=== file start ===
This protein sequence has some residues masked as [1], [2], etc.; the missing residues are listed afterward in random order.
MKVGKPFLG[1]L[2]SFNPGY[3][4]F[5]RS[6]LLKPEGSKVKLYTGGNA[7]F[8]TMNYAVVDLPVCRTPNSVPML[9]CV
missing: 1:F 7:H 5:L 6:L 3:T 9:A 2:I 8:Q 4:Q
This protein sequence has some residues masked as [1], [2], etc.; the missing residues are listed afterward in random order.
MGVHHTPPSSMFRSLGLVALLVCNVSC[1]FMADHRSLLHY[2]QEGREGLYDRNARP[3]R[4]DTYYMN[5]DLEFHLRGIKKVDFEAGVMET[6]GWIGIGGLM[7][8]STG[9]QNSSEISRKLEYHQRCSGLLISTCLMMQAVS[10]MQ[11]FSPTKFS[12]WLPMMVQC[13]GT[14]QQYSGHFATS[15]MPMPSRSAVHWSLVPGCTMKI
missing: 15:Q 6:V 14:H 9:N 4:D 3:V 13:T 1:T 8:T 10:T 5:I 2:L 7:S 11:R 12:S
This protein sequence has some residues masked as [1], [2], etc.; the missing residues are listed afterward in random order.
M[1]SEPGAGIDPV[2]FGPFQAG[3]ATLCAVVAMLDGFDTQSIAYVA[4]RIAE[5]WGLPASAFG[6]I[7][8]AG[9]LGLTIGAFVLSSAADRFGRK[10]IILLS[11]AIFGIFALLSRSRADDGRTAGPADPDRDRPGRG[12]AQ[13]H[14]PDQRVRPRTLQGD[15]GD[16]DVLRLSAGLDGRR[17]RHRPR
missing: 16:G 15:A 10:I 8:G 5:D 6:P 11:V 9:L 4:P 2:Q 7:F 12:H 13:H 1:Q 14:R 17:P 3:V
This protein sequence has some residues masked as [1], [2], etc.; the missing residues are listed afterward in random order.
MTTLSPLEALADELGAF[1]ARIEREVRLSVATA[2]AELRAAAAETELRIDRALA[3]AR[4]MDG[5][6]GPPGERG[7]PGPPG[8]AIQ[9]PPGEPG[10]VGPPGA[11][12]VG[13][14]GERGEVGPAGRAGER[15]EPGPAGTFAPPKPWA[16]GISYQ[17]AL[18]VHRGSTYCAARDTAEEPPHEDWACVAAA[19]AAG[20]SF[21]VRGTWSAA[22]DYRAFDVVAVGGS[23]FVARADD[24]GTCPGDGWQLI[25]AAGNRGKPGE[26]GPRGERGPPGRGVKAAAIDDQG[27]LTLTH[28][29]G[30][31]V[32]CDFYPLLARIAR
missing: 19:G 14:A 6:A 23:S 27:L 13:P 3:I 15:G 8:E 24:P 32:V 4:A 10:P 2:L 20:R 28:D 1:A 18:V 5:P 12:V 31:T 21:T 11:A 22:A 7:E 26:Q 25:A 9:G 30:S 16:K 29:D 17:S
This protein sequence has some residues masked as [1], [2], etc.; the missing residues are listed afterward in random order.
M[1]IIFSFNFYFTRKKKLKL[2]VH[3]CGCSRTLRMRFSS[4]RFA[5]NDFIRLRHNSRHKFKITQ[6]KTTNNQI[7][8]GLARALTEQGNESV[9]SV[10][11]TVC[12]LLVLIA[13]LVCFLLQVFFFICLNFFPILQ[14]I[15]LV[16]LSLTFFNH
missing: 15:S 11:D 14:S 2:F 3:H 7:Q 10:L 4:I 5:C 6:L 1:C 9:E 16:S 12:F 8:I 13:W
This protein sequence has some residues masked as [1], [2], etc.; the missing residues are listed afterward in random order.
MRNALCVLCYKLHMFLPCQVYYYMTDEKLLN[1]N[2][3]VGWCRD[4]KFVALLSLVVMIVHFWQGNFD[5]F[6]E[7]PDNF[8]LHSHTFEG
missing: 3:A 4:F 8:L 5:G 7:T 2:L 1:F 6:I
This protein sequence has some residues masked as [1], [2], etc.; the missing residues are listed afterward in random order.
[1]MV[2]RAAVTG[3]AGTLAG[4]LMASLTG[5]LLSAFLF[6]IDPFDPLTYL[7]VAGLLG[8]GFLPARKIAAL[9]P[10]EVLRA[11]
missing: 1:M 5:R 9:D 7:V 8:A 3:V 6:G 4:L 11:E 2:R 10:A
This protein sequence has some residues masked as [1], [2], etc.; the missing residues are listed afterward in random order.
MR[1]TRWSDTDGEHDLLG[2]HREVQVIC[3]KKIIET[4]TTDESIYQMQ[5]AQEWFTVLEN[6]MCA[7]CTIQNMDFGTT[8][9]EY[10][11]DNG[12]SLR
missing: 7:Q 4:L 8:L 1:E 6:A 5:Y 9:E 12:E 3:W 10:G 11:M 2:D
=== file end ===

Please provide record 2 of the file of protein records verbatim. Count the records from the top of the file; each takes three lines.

This protein sequence has some residues masked as [1], [2], etc.; the missing residues are listed afterward in random order.
MGVHHTPPSSMFRSLGLVALLVCNVSC[1]FMADHRSLLHY[2]QEGREGLYDRNARP[3]R[4]DTYYMN[5]DLEFHLRGIKKVDFEAGVMET[6]GWIGIGGLM[7][8]STG[9]QNSSEISRKLEYHQRCSGLLISTCLMMQAVS[10]MQ[11]FSPTKFS[12]WLPMMVQC[13]GT[14]QQYSGHFATS[15]MPMPSRSAVHWSLVPGCTMKI
missing: 15:Q 6:V 14:H 9:N 4:D 3:V 13:T 1:T 8:T 10:T 5:I 2:L 7:S 11:R 12:S